The Closest of Enemies: A Personal and Diplomatic Account of U.S.-Cuban Relations Since 1957

Wayne S. Smith, Author W. W. Norton & Company $19.95 (308p) ISBN 978-0-393-02361-9
Smith argues that no U.S. administration since 1961 has dealt effectively or even sensibly with Cuba. As an officer at the U.S. embassy in Havana in the late '50s and early '60s who later became chief of the U.S. Interests Section there, his views are informed by experience. The book is a forceful account of Smith's growing dismay and finally his outright disgust over U.S. policy in Cuba. His harshest words are reserved for the Reagan administration, which he accuses of gross misrepresentation regarding not only Cuba's willingness to open discussions on various issues but also that country's military involvement in Nicaragua. Experiencing ""one disillusionment too many,'' Smith resigned from his post in 1982. And since then, he charges, the administration has continued to sidestep every overture made by the Cubans. (February 16)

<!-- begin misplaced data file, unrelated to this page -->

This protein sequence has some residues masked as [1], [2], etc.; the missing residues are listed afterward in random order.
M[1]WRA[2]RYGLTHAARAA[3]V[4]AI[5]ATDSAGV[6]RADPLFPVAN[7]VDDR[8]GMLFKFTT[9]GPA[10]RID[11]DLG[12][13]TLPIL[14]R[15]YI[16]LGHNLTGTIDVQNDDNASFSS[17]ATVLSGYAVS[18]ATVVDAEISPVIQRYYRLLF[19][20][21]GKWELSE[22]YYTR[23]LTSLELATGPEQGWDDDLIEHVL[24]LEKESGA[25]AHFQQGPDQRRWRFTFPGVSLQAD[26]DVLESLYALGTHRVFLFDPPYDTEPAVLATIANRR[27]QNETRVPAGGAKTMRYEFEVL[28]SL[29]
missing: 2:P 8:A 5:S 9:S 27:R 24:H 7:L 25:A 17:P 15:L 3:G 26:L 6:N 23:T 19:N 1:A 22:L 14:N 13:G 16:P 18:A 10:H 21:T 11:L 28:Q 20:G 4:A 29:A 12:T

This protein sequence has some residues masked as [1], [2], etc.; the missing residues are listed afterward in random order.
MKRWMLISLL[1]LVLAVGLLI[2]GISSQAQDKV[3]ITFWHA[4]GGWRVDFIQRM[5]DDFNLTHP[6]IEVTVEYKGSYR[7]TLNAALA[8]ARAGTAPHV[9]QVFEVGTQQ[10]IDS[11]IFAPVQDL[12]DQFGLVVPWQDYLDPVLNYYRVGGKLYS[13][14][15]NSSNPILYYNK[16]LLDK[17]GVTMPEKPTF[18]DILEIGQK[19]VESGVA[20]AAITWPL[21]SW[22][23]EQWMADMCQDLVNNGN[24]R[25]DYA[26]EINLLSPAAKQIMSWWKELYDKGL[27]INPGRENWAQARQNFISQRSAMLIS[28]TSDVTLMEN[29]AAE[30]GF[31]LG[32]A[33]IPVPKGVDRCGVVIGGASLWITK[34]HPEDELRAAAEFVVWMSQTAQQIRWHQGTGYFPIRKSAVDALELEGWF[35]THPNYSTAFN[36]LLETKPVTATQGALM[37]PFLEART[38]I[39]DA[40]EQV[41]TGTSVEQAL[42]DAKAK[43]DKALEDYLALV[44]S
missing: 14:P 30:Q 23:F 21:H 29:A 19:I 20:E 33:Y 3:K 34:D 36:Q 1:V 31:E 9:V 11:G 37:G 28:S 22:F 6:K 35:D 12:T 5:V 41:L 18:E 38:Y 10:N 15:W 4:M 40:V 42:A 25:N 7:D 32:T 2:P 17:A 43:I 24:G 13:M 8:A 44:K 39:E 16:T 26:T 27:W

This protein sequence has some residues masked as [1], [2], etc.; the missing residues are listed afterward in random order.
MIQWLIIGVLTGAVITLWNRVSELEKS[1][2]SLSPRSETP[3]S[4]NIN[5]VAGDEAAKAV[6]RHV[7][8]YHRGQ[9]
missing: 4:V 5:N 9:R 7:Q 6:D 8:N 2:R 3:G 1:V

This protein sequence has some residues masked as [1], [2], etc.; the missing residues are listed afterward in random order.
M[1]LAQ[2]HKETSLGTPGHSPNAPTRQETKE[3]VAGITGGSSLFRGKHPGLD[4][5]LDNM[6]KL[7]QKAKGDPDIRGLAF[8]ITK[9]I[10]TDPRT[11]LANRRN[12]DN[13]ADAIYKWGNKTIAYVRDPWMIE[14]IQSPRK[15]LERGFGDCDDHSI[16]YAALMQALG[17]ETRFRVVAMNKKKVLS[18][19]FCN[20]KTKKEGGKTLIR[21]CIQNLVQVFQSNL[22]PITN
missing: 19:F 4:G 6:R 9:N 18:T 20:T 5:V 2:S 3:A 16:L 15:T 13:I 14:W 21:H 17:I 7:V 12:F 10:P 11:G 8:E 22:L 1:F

Reviewed on: 02/01/1987
Release date: 02/01/1987
Genre: Nonfiction
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